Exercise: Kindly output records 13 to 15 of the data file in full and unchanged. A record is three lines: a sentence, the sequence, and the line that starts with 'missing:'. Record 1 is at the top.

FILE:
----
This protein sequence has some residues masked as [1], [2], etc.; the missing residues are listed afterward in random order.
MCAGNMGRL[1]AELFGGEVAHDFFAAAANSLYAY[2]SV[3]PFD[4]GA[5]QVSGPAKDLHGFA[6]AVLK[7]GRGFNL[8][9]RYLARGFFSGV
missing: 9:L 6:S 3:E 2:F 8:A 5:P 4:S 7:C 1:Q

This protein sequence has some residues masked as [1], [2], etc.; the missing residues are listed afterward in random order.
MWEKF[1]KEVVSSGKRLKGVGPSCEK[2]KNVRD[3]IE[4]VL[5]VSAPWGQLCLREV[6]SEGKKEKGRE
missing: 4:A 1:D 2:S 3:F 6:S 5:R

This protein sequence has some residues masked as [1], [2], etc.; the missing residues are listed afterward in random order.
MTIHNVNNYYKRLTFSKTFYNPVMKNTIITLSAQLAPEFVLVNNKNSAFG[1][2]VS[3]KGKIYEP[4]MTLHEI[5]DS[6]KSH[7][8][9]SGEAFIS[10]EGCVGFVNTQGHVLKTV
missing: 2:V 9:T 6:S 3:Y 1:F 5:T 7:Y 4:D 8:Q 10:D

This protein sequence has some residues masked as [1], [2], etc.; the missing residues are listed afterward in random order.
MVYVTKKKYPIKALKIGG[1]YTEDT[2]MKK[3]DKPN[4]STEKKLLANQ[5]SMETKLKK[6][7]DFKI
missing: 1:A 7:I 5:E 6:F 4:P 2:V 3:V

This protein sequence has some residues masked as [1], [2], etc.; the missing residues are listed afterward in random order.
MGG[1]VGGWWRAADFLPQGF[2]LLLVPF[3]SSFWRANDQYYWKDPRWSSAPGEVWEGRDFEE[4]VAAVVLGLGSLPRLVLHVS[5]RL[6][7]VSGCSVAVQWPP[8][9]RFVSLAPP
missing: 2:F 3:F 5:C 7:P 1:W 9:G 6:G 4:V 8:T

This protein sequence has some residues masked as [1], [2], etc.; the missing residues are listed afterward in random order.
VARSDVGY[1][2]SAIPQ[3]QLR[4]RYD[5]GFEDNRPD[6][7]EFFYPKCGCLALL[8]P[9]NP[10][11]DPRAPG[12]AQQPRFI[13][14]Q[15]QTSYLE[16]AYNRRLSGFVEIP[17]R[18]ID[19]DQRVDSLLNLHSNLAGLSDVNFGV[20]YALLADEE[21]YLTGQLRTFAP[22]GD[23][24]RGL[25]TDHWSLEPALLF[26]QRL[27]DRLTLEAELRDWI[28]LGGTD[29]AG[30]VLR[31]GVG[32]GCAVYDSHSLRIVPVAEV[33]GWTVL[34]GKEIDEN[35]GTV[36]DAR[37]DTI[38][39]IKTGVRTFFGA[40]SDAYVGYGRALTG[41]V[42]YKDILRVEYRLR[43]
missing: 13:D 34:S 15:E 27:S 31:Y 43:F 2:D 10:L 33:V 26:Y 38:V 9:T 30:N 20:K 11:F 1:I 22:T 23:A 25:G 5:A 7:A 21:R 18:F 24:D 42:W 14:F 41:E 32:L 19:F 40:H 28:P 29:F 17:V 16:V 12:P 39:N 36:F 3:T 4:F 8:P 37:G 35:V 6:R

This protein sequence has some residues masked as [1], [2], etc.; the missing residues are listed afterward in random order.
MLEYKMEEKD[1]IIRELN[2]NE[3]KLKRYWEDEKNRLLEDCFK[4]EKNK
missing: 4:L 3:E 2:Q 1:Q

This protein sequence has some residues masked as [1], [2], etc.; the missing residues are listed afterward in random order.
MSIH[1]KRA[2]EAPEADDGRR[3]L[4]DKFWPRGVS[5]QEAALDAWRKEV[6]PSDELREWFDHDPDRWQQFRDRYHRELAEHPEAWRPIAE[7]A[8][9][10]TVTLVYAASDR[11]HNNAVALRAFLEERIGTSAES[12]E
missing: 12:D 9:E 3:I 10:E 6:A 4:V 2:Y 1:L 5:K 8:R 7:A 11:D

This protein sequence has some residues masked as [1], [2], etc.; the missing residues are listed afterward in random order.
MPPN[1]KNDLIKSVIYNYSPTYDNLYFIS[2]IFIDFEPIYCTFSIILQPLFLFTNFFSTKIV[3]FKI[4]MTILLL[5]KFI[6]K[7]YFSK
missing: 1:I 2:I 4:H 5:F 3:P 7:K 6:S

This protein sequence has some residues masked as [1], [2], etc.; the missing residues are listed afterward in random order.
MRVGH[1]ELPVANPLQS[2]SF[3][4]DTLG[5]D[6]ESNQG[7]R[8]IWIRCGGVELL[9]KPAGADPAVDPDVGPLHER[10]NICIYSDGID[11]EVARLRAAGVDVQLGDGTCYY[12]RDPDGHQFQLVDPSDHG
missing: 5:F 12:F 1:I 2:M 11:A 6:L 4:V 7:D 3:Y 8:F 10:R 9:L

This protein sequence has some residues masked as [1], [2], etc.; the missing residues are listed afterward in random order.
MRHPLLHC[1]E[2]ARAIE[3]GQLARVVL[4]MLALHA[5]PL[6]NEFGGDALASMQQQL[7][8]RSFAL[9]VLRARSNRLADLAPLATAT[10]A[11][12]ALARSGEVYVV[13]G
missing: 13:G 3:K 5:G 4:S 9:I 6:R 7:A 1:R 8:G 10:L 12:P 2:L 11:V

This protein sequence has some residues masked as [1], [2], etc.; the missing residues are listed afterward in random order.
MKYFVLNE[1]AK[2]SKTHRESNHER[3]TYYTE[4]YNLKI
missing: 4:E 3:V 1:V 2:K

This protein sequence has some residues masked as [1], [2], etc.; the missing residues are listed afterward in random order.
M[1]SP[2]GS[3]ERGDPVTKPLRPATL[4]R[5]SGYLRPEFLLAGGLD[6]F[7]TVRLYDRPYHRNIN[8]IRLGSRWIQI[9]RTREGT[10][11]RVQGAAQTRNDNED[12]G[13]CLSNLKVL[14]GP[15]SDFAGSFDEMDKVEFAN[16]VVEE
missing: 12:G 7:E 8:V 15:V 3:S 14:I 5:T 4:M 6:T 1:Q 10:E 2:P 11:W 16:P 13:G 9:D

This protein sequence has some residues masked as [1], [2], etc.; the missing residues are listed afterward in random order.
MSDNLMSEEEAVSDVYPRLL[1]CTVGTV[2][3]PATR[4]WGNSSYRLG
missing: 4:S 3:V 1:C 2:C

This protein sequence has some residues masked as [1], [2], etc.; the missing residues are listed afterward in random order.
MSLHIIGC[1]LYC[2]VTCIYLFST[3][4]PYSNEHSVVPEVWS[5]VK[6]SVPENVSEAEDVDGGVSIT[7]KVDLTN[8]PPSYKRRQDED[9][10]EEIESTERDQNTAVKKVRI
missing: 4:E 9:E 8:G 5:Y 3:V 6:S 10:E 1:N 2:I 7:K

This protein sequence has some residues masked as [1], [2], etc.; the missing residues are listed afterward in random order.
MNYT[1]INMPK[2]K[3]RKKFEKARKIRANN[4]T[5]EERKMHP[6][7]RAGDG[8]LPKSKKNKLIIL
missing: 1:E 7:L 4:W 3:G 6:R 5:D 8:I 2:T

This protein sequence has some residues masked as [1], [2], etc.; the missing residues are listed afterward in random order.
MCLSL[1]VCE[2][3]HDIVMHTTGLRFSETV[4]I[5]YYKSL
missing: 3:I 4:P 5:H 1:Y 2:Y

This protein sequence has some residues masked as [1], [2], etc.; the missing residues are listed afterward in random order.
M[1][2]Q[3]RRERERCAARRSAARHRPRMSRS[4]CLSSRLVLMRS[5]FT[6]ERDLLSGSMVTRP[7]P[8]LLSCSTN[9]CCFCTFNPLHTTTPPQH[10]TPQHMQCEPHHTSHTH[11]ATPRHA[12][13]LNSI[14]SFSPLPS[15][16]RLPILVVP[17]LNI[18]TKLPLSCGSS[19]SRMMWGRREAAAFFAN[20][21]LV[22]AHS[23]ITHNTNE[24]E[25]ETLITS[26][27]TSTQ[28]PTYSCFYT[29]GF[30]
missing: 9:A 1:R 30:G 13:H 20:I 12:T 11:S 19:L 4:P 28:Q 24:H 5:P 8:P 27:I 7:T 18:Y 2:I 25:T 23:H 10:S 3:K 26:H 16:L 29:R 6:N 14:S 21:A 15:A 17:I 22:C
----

This protein sequence has some residues masked as [1], [2], etc.; the missing residues are listed afterward in random order.
M[1]SP[2]GS[3]ERGDPVTKPLRPATL[4]R[5]SGYLRPEFLLAGGLD[6]F[7]TVRLYDRPYHRNIN[8]IRLGSRWIQI[9]RTREGT[10][11]RVQGAAQTRNDNED[12]G[13]CLSNLKVL[14]GP[15]SDFAGSFDEMDKVEFAN[16]VVEE
missing: 12:G 7:E 8:V 15:V 3:S 14:I 5:T 4:M 6:T 1:Q 10:E 2:P 11:W 16:P 13:G 9:D

This protein sequence has some residues masked as [1], [2], etc.; the missing residues are listed afterward in random order.
MSDNLMSEEEAVSDVYPRLL[1]CTVGTV[2][3]PATR[4]WGNSSYRLG
missing: 4:S 3:V 1:C 2:C

This protein sequence has some residues masked as [1], [2], etc.; the missing residues are listed afterward in random order.
MSLHIIGC[1]LYC[2]VTCIYLFST[3][4]PYSNEHSVVPEVWS[5]VK[6]SVPENVSEAEDVDGGVSIT[7]KVDLTN[8]PPSYKRRQDED[9][10]EEIESTERDQNTAVKKVRI
missing: 4:E 9:E 8:G 5:Y 3:V 6:S 10:E 1:N 2:I 7:K